SEN. JOHN KENNEDY (R-LA): I don't have any reason not to believe that.

SEN. SHERROD BROWN (D-OH): It's pretty clear the President of the United States did learn a lesson. The lesson he can do whatever he wants, whenever he wants. He can abuse his office. He'll never, ever be held accountable by this Senate.

RAJU: Do you think there's any lessons that he learned from being impeached?

SEN. SUSAN COLLINS (R-ME): I don't know which actions you're referring to. I've made very clear that I don't think anyone should be retaliated against.

SEN. CHRIS MURPHY (D-CT): Well, he did learn a lesson. What he learned is that he can do anything. We are just seeing the tip of the iceberg. He essentially has a get out of jail free card from Republicans.


ROMANS: So does the president think he learned anything?


REPORTER: What lessons did you learn from impeachment?

TRUMP: That the Democrats are crooked -- they've got a lot of crooked things going. That they're vicious. That they shouldn't have brought impeachment.


ROMANS: At the president's side through all of this, Attorney General Bill Barr. Since the Russia investigation, Barr's critics have pointed to how he flexes his muscle in politically sensitive investigations. But now, it's fraying relationships with front line prosecutors, that includes four -- four who walked off the Stone case this week.

JARRETT: People familiar with this situation say other federal prosecutors have discussed resigning in the coming days, and "The New York Times" reports prosecutors across the United States who spoke on the condition of anonymity to avoid reprisals said this week they have already been wary of working on any case that might catch Mr. Trump's attention, and the Stone episode only deepened their concern.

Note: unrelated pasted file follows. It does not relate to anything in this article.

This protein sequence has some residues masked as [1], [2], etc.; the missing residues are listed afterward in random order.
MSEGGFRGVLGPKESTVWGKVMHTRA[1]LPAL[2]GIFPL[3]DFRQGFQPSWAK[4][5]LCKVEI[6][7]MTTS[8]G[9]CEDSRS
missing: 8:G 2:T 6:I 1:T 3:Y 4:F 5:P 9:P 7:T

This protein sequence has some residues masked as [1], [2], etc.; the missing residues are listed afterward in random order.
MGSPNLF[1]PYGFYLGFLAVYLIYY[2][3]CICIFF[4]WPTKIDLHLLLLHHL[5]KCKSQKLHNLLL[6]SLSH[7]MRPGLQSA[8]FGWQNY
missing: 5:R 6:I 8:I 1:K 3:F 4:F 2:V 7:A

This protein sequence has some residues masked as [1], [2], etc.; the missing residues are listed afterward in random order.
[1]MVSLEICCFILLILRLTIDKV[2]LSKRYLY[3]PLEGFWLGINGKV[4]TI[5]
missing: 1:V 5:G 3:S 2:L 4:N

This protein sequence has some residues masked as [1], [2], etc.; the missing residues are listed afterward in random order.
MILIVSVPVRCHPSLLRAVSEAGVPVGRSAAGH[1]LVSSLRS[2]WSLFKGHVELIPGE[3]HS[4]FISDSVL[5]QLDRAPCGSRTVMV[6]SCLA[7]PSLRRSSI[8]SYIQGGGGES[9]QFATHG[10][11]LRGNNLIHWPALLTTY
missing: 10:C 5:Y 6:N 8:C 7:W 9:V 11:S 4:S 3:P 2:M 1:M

Attorney General Barr is scheduled to testify to the House Judiciary Committee at the end of March.

Marie Yovanovitch is refusing to stay silent. The retired ambassador to the Ukraine is warning about the degradation of the State Department in her first public remarks since leaving the diplomatic service. She spoke at Georgetown University and warned the Department of State is being hollowed out.


MARIE YOVANOVITCH, FORMER U.S. AMBASSADOR TO UKRAINE: The State Department is in trouble. Senior leaders lack policy vision, moral clarity and leadership skills. Officers are increasingly wondering whether it is safe to express concerns about policy even behind closed doors. One of the things that has sustained me is the support of all of you. It -- you know, when you go through some things --


UNIDENTIFIED MALE: That's a diplomatic understatement.